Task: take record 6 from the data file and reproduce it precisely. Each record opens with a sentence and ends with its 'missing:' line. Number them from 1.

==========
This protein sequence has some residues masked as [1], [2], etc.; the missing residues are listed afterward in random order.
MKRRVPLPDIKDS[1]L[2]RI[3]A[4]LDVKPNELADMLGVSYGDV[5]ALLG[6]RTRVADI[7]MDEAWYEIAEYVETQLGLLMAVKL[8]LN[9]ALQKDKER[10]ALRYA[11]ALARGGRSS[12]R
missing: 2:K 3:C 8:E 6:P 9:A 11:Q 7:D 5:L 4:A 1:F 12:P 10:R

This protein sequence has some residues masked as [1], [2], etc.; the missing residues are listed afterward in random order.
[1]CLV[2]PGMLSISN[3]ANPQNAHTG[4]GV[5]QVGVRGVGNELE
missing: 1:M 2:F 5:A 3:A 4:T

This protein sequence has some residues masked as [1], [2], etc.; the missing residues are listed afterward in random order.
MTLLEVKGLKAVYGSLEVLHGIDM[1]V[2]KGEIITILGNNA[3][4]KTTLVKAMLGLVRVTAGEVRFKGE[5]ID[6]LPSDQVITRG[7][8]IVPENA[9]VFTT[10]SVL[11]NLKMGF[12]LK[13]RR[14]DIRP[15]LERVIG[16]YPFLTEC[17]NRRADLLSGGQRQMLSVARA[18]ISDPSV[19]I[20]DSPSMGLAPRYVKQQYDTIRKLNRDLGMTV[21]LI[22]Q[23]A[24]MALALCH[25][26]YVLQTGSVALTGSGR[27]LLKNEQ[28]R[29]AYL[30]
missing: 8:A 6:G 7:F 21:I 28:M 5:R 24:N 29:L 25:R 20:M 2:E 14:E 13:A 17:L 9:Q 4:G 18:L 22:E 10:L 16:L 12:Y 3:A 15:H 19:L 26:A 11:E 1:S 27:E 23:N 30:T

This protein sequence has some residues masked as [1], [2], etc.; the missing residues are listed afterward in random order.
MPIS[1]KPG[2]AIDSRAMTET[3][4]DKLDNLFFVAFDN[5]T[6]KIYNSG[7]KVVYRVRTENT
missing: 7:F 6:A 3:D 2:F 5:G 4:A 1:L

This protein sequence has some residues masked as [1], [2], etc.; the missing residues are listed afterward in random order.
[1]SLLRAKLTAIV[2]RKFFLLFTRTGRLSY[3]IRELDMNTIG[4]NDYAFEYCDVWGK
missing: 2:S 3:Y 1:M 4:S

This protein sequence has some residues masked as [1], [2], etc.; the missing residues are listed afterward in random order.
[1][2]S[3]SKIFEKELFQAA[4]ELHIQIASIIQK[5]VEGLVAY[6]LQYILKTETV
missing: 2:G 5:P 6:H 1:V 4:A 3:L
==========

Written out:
This protein sequence has some residues masked as [1], [2], etc.; the missing residues are listed afterward in random order.
[1][2]S[3]SKIFEKELFQAA[4]ELHIQIASIIQK[5]VEGLVAY[6]LQYILKTETV
missing: 2:G 5:P 6:H 1:V 4:A 3:L